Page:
* 5 pages, 4 figures; to appear at ICASSP 2022 

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JTubeSpeech: corpus of Japanese speech collected from YouTube for speech recognition and speaker verification

Dec 17, 2021
Shinnosuke Takamichi, Ludwig Kürzinger, Takaaki Saeki, Sayaka Shiota, Shinji Watanabe

In this paper, we construct a new Japanese speech corpus called "JTubeSpeech." Although recent end-to-end learning requires large-size speech corpora, open-sourced such corpora for languages other than English have not yet been established. In this paper, we describe the construction of a corpus from YouTube videos and subtitles for speech recognition and speaker verification. Our method can automatically filter the videos and subtitles with almost no language-dependent processes. We consistently employ Connectionist Temporal Classification (CTC)-based techniques for automatic speech recognition (ASR) and a speaker variation-based method for automatic speaker verification (ASV). We build 1) a large-scale Japanese ASR benchmark with more than 1,300 hours of data and 2) 900 hours of data for Japanese ASV.

* Submitted to ICASSP2022 

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The History of Speech Recognition to the Year 2030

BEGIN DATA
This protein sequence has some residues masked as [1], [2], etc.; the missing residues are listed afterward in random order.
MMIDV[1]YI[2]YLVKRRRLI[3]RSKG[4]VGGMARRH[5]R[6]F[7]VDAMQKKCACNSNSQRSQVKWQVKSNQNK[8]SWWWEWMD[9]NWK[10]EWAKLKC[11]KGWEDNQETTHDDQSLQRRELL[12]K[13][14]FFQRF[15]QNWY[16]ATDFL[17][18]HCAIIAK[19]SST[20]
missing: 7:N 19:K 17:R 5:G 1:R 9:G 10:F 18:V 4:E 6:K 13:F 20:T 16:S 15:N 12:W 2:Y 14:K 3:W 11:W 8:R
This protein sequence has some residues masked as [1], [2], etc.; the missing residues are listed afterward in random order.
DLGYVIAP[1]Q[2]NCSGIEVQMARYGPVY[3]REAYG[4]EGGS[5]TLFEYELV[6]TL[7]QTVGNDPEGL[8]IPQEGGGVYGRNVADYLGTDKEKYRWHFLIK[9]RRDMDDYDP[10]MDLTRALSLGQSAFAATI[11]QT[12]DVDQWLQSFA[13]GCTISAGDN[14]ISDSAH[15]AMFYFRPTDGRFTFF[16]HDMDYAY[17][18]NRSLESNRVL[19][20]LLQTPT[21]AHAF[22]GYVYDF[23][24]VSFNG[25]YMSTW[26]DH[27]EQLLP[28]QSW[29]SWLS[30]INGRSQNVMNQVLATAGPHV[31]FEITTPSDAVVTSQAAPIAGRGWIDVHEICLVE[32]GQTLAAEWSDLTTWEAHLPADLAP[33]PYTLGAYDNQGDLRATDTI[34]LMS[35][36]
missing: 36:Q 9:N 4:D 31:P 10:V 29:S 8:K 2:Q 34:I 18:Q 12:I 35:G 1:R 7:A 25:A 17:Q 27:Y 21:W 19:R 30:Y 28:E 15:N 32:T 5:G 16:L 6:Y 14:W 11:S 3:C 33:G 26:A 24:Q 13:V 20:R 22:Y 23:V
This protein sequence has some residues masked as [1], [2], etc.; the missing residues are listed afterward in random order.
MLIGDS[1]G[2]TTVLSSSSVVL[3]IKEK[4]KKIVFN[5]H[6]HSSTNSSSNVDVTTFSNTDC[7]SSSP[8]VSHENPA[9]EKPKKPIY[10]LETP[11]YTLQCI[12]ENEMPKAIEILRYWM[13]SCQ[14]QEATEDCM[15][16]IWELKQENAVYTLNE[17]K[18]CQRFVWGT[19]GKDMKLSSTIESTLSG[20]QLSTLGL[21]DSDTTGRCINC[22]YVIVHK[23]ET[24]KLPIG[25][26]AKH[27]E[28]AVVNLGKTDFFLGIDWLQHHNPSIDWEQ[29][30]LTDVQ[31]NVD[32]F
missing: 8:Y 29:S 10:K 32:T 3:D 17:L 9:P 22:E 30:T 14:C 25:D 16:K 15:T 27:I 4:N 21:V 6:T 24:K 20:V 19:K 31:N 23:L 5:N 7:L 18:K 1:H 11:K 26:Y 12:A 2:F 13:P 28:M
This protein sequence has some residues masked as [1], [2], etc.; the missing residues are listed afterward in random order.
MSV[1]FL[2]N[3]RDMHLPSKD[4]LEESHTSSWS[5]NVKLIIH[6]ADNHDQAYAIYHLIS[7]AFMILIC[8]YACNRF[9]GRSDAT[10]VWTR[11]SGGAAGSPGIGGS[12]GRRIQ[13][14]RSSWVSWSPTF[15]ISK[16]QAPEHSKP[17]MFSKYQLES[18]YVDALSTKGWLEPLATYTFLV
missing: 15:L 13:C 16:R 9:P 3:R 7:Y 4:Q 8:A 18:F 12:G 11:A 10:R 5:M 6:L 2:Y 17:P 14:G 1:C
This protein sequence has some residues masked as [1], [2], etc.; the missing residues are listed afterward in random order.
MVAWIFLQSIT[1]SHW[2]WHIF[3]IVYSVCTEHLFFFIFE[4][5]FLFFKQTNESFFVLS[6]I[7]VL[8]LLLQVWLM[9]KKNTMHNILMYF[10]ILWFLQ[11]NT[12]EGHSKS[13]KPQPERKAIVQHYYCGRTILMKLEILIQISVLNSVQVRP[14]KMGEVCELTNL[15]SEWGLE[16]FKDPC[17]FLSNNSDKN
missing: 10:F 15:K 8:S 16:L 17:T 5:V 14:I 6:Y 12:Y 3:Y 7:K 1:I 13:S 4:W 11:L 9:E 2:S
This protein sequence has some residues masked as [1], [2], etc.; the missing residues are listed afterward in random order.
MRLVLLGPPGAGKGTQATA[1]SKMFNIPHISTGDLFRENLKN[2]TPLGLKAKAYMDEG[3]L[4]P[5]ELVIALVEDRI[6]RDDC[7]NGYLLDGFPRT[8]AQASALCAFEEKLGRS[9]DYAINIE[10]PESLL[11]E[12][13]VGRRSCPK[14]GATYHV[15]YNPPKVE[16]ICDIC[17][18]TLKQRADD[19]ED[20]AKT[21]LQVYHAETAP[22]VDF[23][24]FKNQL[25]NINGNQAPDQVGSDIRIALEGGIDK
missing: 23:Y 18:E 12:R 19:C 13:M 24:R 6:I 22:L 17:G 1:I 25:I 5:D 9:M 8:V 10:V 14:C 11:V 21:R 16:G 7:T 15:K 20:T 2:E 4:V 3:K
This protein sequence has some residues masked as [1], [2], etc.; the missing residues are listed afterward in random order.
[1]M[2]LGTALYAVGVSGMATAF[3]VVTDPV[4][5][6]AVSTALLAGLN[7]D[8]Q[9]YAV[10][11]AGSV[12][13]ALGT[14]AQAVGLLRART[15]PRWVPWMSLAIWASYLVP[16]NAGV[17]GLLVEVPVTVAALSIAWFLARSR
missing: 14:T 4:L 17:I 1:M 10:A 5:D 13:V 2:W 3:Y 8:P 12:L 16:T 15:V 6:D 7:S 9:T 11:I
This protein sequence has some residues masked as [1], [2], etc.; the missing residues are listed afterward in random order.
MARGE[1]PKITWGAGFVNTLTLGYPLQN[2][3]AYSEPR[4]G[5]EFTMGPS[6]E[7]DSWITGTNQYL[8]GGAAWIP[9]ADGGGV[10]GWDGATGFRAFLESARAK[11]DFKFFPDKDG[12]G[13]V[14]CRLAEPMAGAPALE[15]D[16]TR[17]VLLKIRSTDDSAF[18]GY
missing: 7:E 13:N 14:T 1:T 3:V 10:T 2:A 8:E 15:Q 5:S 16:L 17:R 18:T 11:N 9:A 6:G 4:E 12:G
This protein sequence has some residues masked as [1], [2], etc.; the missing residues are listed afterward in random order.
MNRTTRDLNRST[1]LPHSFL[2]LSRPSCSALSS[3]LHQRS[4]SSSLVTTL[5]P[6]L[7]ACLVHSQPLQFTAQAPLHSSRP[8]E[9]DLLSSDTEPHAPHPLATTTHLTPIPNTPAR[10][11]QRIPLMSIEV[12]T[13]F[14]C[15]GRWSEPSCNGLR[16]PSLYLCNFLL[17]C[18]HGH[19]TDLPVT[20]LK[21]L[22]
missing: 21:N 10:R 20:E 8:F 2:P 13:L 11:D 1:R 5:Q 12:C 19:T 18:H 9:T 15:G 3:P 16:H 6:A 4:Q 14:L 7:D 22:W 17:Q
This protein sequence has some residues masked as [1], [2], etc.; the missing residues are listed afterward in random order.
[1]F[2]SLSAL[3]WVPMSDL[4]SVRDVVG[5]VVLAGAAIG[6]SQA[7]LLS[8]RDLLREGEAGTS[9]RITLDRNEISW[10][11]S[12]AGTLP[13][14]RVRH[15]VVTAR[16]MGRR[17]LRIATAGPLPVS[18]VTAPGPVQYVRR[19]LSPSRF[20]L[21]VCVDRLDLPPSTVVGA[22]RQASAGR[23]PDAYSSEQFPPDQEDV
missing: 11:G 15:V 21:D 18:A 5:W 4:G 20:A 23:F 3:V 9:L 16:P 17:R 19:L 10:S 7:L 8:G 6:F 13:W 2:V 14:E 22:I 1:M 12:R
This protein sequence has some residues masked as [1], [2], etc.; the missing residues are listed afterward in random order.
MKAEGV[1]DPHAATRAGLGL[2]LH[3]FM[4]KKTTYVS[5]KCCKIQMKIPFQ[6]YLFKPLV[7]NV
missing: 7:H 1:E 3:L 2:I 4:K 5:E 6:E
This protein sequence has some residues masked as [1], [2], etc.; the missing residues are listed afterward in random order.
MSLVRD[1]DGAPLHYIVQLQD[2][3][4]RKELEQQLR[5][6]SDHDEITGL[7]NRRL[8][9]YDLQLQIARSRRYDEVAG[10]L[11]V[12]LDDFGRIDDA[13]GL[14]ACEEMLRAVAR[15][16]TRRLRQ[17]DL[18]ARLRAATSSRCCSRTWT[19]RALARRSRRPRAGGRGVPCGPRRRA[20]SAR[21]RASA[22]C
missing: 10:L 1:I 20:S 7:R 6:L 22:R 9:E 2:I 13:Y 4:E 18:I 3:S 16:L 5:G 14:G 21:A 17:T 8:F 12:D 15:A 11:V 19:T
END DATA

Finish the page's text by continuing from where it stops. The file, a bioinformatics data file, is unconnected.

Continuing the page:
Jul 30, 2021
Awni Hannun

The decade from 2010 to 2020 saw remarkable improvements in automatic speech recognition. Many people now use speech recognition on a daily basis, for example to perform voice search queries, send text messages, and interact with voice assistants like Amazon Alexa and Siri by Apple. Before 2010 most people rarely used speech recognition. Given the remarkable changes in the state of speech recognition over the previous decade, what can we expect over the coming decade? I attempt to forecast the state of speech recognition research and applications by the year 2030. While the changes to general speech recognition accuracy will not be as dramatic as in the previous decade, I suggest we have an exciting decade of progress in speech technology ahead of us.


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MetricNet: Towards Improved Modeling For Non-Intrusive Speech Quality Assessment

Apr 02, 2021
Meng Yu, Chunlei Zhang, Yong Xu, Shixiong Zhang, Dong Yu

The objective speech quality assessment is usually conducted by comparing received speech signal with its clean reference, while human beings are capable of evaluating the speech quality without any reference, such as in the mean opinion score (MOS) tests. Non-intrusive speech quality assessment has attracted much attention recently due to the lack of access to clean reference signals for objective evaluations in real scenarios. In this paper, we propose a novel non-intrusive speech quality measurement model, MetricNet, which leverages label distribution learning and joint speech reconstruction learning to achieve significantly improved performance compared to the existing non-intrusive speech quality measurement models. We demonstrate that the proposed approach yields promisingly high correlation to the intrusive objective evaluation of speech quality on clean, noisy and processed speech data.

* Submitted to Interspeech 2021